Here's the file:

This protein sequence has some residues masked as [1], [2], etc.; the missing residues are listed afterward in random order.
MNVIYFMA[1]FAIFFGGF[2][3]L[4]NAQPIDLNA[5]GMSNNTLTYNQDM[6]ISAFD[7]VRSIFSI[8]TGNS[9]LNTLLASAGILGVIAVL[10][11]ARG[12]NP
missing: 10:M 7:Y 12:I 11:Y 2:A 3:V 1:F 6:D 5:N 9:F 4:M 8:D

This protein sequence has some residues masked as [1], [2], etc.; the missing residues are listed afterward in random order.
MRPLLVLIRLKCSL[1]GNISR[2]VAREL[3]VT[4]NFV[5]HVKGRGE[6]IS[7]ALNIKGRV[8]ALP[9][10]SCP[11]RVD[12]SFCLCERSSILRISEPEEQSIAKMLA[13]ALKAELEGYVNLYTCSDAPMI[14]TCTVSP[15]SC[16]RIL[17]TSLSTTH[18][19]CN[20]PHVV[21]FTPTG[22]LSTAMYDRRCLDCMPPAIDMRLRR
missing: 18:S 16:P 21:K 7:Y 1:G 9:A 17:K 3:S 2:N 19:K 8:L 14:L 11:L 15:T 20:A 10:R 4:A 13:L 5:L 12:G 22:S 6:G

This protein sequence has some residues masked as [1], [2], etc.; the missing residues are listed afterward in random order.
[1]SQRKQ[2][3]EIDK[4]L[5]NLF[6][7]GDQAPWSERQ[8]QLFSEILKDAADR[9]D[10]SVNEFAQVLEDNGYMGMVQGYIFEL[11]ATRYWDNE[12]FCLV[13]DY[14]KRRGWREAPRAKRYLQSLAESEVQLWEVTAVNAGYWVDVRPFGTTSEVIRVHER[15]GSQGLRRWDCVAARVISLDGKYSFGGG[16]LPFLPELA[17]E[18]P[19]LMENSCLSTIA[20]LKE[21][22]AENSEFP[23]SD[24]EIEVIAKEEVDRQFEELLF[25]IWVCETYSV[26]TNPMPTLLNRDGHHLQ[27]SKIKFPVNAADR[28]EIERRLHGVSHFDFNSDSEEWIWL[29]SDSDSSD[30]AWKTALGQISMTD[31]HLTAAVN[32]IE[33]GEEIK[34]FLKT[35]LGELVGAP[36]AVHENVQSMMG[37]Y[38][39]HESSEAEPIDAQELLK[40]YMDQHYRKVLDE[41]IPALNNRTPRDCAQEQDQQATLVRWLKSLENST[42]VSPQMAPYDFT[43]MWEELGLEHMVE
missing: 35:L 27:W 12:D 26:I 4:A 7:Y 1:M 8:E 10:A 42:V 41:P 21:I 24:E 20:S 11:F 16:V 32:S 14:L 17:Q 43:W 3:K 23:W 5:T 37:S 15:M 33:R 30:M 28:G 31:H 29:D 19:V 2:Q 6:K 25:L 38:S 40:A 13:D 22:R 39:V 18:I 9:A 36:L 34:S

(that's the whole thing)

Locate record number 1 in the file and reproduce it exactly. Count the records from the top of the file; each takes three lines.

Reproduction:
This protein sequence has some residues masked as [1], [2], etc.; the missing residues are listed afterward in random order.
MNVIYFMA[1]FAIFFGGF[2][3]L[4]NAQPIDLNA[5]GMSNNTLTYNQDM[6]ISAFD[7]VRSIFSI[8]TGNS[9]LNTLLASAGILGVIAVL[10][11]ARG[12]NP
missing: 10:M 7:Y 12:I 11:Y 2:A 3:V 1:F 6:D 5:N 9:F 4:M 8:D